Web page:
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Weiss Schwarz Wednesdays 1/13/2016: Is Field Flooding Worth Doing?

Greetings fellow Weiss players! This is Railgunfan75 and as promised here is my first Weiss Schwarz Wednesday post! Today I am going to discuss an gameplay strategy which is commonplace amongst new players- Field Flooding.

So what is field flooding? For those of you who are not in the know-field flooding is where a player will fill their entire front row or field over the course of a turn. Typically a player will fill 4 or 5 slots with character cards. This can be in response to an opponents field or a desire to establish a high amount of field presence.

IMG_0159

What are the benefits to field flooding? The benefits of this are two fold. The first benefit is that such as strategy allows you to maximize the number of attacks and possible damage during a turn. Since the purpose of the game is to deal 28 damage first, pushing for damage can be a sound strategy. This is especially true when one’s opponent has very few climaxes remaining in a deck with a sizable amount of cards in it. By playing a higher amount of attacking characters in this scenario, you can maximize the amount of guaranteed damage. Being aggressive when your opponent is unable to counter your attack is a sound strategy in any game. This strategy also could work as a last ditch effort if you are near defeat yourself. Pushing for damage via field flooding can sometimes be one’s only chance of achieving victory especially if you have only a small chance of surviving your opponents’ turn.  Such a scenario might allow you to blitz your opponent to level 4 over the course of a single turn pulling victory from the jaws of defeat.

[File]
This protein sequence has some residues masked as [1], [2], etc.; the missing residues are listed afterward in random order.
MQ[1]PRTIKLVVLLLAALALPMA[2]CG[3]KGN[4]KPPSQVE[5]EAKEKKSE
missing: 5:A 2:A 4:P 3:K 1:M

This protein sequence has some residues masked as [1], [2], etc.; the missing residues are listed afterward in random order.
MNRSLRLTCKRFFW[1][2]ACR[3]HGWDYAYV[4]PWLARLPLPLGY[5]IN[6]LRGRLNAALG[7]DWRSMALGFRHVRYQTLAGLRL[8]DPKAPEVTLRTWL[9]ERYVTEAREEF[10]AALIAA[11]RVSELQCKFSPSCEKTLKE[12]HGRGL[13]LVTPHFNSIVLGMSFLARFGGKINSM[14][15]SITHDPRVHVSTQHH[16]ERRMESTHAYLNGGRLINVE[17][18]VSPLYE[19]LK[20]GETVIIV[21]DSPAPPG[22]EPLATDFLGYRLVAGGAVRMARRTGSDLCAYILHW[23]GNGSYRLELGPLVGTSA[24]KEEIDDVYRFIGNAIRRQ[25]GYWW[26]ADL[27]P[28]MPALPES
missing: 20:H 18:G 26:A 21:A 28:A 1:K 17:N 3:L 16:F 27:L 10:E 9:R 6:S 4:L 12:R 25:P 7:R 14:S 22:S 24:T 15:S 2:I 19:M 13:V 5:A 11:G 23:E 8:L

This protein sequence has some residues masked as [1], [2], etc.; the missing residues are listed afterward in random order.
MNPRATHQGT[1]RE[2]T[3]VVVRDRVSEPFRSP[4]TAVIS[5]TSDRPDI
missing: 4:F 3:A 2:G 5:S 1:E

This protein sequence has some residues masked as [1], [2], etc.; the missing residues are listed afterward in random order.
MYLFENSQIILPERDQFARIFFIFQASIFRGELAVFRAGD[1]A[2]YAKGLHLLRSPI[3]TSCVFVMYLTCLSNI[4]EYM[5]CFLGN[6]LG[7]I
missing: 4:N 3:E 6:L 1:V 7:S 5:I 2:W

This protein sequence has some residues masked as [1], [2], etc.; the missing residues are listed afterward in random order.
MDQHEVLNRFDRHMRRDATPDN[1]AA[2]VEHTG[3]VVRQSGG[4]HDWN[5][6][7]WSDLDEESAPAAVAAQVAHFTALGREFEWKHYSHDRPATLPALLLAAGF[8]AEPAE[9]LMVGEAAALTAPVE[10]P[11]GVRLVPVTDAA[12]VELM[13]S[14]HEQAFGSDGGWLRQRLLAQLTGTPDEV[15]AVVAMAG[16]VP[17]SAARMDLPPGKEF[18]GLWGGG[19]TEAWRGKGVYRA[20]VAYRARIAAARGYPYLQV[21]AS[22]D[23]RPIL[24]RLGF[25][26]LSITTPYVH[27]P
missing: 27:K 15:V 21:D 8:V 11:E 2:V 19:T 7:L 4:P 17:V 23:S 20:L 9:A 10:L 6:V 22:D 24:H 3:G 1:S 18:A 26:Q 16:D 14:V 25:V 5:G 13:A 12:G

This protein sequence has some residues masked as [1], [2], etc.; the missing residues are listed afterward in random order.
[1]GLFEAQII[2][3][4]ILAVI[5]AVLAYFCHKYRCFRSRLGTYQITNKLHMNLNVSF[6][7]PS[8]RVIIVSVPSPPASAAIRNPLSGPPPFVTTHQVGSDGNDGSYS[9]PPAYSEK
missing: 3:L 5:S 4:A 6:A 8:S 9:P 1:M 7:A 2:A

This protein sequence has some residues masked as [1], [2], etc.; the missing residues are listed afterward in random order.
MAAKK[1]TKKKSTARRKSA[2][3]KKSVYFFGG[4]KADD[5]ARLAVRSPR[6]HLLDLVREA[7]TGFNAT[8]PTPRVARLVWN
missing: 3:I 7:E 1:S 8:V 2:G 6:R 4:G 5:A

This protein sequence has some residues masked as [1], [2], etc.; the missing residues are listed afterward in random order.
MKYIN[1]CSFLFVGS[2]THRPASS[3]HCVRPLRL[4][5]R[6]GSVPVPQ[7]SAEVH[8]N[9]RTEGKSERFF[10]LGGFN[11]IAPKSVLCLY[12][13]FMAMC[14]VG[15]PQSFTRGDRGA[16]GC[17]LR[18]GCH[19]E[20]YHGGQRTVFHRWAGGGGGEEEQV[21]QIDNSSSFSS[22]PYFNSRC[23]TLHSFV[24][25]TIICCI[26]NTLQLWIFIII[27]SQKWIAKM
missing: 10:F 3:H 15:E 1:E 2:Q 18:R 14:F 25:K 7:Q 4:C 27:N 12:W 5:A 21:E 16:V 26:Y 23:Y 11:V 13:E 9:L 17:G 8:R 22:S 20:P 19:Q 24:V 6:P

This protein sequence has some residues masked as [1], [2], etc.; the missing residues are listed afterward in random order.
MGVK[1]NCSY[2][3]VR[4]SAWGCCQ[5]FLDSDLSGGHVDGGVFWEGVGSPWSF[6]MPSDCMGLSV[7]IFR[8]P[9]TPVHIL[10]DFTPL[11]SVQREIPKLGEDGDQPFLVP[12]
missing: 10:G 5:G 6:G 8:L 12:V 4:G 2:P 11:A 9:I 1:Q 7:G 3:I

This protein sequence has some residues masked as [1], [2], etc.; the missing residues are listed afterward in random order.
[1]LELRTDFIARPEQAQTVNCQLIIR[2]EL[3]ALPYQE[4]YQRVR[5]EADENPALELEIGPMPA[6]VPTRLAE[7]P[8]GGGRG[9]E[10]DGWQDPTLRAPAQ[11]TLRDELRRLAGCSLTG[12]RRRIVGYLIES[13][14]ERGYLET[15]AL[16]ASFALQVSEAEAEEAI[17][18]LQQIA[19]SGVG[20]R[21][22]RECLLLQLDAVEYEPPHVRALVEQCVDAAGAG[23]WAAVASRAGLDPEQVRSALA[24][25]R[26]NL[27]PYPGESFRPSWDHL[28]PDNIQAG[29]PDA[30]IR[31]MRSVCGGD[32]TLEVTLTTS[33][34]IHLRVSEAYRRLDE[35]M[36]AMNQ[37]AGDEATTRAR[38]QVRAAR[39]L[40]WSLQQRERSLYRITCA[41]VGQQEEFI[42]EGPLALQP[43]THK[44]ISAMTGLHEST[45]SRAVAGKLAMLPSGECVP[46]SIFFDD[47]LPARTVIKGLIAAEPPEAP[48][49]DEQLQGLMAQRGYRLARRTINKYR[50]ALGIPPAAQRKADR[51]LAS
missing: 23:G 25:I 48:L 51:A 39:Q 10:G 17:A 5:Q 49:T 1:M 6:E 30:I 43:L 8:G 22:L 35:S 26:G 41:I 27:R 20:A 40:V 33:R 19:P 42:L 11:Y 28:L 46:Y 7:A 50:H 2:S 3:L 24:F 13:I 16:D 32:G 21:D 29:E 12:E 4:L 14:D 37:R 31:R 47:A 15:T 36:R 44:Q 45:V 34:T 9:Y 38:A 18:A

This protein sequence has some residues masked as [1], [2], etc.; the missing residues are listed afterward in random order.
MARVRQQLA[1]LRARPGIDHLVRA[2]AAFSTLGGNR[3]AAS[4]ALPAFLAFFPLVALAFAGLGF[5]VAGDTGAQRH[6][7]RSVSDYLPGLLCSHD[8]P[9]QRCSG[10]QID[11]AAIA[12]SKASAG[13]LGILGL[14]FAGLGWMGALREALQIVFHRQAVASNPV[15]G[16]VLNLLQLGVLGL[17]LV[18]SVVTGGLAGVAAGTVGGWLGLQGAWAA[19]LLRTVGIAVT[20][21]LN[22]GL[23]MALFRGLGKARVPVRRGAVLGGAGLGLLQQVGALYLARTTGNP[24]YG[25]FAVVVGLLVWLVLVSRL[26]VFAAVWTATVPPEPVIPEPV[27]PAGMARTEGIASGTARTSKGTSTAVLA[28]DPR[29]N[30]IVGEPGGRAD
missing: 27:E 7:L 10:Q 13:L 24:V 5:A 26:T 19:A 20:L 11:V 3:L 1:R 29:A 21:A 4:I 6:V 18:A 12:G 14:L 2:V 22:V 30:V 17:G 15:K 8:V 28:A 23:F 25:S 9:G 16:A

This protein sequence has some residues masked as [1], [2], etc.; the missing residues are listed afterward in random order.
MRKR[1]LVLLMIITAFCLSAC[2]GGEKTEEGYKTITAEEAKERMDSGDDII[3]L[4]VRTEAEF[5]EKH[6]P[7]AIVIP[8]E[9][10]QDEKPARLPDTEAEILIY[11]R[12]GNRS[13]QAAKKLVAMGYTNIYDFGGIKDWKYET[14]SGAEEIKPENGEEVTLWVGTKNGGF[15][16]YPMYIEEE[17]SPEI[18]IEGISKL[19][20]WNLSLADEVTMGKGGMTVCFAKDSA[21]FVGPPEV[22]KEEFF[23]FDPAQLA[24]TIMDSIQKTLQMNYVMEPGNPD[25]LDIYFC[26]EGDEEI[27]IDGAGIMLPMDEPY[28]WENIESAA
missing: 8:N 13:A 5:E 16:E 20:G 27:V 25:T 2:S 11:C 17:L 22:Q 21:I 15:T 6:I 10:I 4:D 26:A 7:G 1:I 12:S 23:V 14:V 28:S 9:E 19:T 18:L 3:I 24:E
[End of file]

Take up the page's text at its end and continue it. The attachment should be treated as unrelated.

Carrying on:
The second benefit to field flooding is the ability to generate high amounts of stock. Because of the game’s mechanics, a player is awarded on multiple levels for attacking (dealing damage and currency generation). By filling the field, this allows to player to generate the maximum amount of stock in a particular turn and the more stock one has, the more options for abilities and characters that can be used on future turns.